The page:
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UBC Theses and Dissertations

Using linked health data to explore the epidemiology and impact of mental health and health behaviours in multiple sclerosis McKay, Kyla Anne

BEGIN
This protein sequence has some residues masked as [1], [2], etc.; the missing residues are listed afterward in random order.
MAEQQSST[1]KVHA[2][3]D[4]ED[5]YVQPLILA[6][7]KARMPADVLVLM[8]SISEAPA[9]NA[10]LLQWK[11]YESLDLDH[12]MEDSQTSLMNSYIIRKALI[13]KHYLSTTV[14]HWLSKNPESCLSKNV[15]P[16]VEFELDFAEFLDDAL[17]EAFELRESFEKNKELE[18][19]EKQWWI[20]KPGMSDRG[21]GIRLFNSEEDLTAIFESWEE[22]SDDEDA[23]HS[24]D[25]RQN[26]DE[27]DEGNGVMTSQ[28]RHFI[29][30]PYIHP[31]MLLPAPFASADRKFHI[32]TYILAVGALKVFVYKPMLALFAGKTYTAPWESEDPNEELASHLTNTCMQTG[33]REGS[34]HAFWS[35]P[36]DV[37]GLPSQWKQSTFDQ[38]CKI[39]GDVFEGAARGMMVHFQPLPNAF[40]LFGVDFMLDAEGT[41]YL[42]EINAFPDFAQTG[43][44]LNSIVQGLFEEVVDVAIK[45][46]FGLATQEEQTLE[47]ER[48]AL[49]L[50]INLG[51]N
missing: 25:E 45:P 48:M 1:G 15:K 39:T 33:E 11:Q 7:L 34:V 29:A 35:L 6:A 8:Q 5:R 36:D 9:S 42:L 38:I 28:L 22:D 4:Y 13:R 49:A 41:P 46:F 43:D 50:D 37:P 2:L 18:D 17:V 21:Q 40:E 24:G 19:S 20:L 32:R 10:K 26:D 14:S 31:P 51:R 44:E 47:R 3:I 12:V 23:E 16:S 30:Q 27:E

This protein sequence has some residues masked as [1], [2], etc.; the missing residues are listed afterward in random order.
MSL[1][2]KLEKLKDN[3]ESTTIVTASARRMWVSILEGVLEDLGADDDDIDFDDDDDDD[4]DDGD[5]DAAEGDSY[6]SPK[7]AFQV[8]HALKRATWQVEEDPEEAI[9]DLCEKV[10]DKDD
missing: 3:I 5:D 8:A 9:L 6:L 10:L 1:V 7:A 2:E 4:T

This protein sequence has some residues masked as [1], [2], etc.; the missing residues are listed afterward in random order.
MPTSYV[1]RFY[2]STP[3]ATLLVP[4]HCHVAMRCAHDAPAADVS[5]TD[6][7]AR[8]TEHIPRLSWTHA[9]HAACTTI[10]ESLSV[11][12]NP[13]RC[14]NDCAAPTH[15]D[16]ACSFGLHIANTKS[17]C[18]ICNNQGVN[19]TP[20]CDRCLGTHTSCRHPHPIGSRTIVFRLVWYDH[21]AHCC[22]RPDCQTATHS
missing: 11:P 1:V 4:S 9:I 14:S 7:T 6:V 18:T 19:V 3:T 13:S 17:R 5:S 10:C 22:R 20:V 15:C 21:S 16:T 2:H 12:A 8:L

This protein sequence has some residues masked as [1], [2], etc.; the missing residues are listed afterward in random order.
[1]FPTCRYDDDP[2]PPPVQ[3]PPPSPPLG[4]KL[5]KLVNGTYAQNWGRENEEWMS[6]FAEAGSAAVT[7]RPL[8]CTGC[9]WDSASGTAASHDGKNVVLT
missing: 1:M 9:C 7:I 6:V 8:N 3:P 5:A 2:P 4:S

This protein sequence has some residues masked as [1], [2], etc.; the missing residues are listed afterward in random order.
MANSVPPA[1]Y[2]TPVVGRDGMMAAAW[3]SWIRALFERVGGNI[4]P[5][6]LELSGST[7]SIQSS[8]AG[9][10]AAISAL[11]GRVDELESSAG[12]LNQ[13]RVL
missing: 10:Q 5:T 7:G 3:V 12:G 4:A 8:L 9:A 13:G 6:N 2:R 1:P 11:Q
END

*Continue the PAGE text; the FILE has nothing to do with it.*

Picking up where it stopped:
Few population-based, methodologically rigorous studies have evaluated the association between mental health and health behaviours in MS. The goal of this dissertation is to contribute to the broader understanding of these relationships and their potential impact on MS. This dissertation was based on two main cohorts: 1) a multi-site clinic-based longitudinal cohort from across Canada; 2) a population-based health administrative and clinical cohort in British Columbia. A large (n=949) sample of MS patients were recruited from four Canadian MS clinics. Participants completed a series of questionnaires at three visits over two years. The prevalence of psychiatric comorbidities (depression [35%] and anxiety [54%]), and adverse health behaviours (smoking [24%] and non-adherence to disease-modifying therapies (DMTs) [22%]) was high. Alcohol dependence was associated with increased odds of anxiety (Odds Ratio (OR):1.84;95% confidence interval (CI):1.32–2.58) and depression (OR:1.53;95%CI:1.05–2.23), as was smoking (anxiety OR:1.29;95% CI:1.02–1.63; depression OR:1.37;95%CI:1.04–1.78). Non-adherence (<80% of expected doses reported as taken in the previous 30 days) was associated with alcohol dependence (OR:2.14;95% CI:1.23–3.75). When compared to adherence rates estimated from prescription dispensation information in pharmacy records in the prior year, self-reported non-adherence was found to be highly specific (0.96), but only moderately sensitive (0.38). Those who self-reported non-adherence were at high risk of non-adherence over the following year. We identified cases of mood or anxiety disorders using a validated algorithm applied to health administrative data. The presence of a mood or anxiety disorder was associated with significantly increased neurologic disability, measured by the Expanded Disability Status Scale (β-coefficient:0.45; p<0.0001) among 1250 incident cases of MS followed for an average of 9 years. Last, we identified incident cases of MS who did not access an MS clinic, using a validated algorithm applied to administrative data. Sex and socioeconomic status distributions were similar, but non-MS clinic users were older (46 vs 41 years, p<0.001), and had a higher comorbidity burden than MS clinic-users (Rate ratio:1.08;95%CI:1.02-1.15). MS is an unpredictable disease with considerable variability in health outcomes. This dissertation provides evidence that psychiatric conditions and adverse health behaviours are common, and may explain some of this heterogeneity.

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